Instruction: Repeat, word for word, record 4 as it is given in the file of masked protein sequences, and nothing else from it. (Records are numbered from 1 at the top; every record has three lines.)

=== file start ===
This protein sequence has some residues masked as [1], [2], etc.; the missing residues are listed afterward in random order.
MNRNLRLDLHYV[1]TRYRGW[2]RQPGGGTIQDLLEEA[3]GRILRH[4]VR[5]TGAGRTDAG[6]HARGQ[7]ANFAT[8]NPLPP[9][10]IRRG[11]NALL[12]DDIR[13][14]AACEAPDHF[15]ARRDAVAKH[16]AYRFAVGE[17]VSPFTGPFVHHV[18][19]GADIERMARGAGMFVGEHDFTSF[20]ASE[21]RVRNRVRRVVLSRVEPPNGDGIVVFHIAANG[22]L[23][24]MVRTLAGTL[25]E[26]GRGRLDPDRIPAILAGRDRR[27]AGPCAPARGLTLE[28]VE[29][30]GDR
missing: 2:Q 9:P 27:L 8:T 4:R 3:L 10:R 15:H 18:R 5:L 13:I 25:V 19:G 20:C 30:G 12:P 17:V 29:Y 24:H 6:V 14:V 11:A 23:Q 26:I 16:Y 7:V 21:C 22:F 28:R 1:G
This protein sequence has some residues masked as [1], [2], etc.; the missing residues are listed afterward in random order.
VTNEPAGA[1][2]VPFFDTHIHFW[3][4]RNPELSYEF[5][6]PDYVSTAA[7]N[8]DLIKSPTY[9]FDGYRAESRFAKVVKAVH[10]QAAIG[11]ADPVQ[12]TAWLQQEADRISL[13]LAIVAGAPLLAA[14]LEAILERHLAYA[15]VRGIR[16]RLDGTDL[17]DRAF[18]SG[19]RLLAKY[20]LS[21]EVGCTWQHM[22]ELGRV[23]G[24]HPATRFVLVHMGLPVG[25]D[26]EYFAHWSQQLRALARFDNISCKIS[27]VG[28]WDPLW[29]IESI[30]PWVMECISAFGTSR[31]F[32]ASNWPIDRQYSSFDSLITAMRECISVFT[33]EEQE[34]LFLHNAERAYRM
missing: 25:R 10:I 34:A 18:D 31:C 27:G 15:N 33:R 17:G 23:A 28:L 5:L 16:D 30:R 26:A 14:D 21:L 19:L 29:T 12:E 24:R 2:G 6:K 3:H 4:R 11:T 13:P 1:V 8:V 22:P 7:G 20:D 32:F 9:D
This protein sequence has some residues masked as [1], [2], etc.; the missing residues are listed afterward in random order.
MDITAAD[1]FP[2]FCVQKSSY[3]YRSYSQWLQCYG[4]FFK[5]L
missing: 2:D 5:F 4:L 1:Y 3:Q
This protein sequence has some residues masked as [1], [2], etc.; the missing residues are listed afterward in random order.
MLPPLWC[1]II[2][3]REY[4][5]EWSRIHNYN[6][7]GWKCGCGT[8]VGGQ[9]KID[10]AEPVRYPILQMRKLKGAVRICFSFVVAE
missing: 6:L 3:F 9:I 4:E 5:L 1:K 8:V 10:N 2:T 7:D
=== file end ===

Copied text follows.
This protein sequence has some residues masked as [1], [2], etc.; the missing residues are listed afterward in random order.
MLPPLWC[1]II[2][3]REY[4][5]EWSRIHNYN[6][7]GWKCGCGT[8]VGGQ[9]KID[10]AEPVRYPILQMRKLKGAVRICFSFVVAE
missing: 6:L 3:F 9:I 4:E 5:L 1:K 8:V 10:N 2:T 7:D